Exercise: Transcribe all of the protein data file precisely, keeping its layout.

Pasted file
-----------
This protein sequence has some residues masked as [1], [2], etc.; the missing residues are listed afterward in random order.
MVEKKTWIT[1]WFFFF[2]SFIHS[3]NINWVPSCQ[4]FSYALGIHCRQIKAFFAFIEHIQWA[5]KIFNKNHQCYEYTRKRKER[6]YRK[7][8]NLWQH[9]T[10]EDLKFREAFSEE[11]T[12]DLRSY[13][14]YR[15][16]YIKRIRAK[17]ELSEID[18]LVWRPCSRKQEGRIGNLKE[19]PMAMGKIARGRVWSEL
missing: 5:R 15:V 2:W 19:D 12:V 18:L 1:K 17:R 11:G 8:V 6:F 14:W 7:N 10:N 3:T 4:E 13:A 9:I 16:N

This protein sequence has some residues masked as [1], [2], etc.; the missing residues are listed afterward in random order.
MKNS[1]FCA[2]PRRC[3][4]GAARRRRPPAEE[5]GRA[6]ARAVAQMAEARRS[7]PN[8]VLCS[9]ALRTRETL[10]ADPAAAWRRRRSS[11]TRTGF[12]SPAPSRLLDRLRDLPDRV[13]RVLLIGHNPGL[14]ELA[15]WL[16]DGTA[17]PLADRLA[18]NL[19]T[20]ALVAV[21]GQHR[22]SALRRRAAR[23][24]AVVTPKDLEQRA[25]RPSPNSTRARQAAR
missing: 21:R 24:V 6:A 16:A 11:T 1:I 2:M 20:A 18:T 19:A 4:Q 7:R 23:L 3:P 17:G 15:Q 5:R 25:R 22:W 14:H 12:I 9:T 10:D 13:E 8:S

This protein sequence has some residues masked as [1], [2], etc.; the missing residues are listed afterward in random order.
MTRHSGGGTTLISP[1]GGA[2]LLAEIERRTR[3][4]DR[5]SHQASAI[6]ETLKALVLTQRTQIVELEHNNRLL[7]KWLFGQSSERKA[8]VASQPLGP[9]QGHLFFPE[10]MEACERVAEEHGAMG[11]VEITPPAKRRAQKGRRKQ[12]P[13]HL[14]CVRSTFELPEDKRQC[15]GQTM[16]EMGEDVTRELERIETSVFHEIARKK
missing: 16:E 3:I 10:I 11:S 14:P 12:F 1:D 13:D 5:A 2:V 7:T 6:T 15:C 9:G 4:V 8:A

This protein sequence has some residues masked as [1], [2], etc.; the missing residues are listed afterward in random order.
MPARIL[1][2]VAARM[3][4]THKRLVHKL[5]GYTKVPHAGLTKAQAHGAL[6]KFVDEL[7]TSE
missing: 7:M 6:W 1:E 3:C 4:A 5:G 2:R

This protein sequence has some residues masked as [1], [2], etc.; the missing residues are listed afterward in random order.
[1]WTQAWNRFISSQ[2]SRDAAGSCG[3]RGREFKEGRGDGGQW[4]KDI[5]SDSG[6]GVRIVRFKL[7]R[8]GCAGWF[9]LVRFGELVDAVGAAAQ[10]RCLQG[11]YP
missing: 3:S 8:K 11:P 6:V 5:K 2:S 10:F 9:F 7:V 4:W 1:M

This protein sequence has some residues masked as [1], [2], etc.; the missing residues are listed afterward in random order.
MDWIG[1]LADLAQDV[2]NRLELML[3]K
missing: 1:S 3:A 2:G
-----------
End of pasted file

This protein sequence has some residues masked as [1], [2], etc.; the missing residues are listed afterward in random order.
MVEKKTWIT[1]WFFFF[2]SFIHS[3]NINWVPSCQ[4]FSYALGIHCRQIKAFFAFIEHIQWA[5]KIFNKNHQCYEYTRKRKER[6]YRK[7][8]NLWQH[9]T[10]EDLKFREAFSEE[11]T[12]DLRSY[13][14]YR[15][16]YIKRIRAK[17]ELSEID[18]LVWRPCSRKQEGRIGNLKE[19]PMAMGKIARGRVWSEL
missing: 5:R 15:V 2:W 19:D 12:V 18:L 1:K 17:R 11:G 8:V 6:F 14:W 7:N 10:N 3:T 4:E 13:A 9:I 16:N

This protein sequence has some residues masked as [1], [2], etc.; the missing residues are listed afterward in random order.
MKNS[1]FCA[2]PRRC[3][4]GAARRRRPPAEE[5]GRA[6]ARAVAQMAEARRS[7]PN[8]VLCS[9]ALRTRETL[10]ADPAAAWRRRRSS[11]TRTGF[12]SPAPSRLLDRLRDLPDRV[13]RVLLIGHNPGL[14]ELA[15]WL[16]DGTA[17]PLADRLA[18]NL[19]T[20]ALVAV[21]GQHR[22]SALRRRAAR[23][24]AVVTPKDLEQRA[25]RPSPNSTRARQAAR
missing: 21:R 24:V 6:A 16:A 11:T 1:I 2:M 20:A 18:T 19:A 4:Q 7:R 23:L 3:P 17:G 15:Q 5:R 25:R 22:W 14:H 12:I 9:T 10:D 13:E 8:S

This protein sequence has some residues masked as [1], [2], etc.; the missing residues are listed afterward in random order.
MTRHSGGGTTLISP[1]GGA[2]LLAEIERRTR[3][4]DR[5]SHQASAI[6]ETLKALVLTQRTQIVELEHNNRLL[7]KWLFGQSSERKA[8]VASQPLGP[9]QGHLFFPE[10]MEACERVAEEHGAMG[11]VEITPPAKRRAQKGRRKQ[12]P[13]HL[14]CVRSTFELPEDKRQC[15]GQTM[16]EMGEDVTRELERIETSVFHEIARKK
missing: 16:E 3:I 10:I 11:S 14:P 12:F 1:D 13:D 5:A 2:V 7:T 6:T 15:C 9:G 4:V 8:A

This protein sequence has some residues masked as [1], [2], etc.; the missing residues are listed afterward in random order.
MPARIL[1][2]VAARM[3][4]THKRLVHKL[5]GYTKVPHAGLTKAQAHGAL[6]KFVDEL[7]TSE
missing: 7:M 6:W 1:E 3:C 4:A 5:G 2:R

This protein sequence has some residues masked as [1], [2], etc.; the missing residues are listed afterward in random order.
[1]WTQAWNRFISSQ[2]SRDAAGSCG[3]RGREFKEGRGDGGQW[4]KDI[5]SDSG[6]GVRIVRFKL[7]R[8]GCAGWF[9]LVRFGELVDAVGAAAQ[10]RCLQG[11]YP
missing: 3:S 8:K 11:P 6:V 5:K 2:S 10:F 9:F 7:V 4:W 1:M

This protein sequence has some residues masked as [1], [2], etc.; the missing residues are listed afterward in random order.
MDWIG[1]LADLAQDV[2]NRLELML[3]K
missing: 1:S 3:A 2:G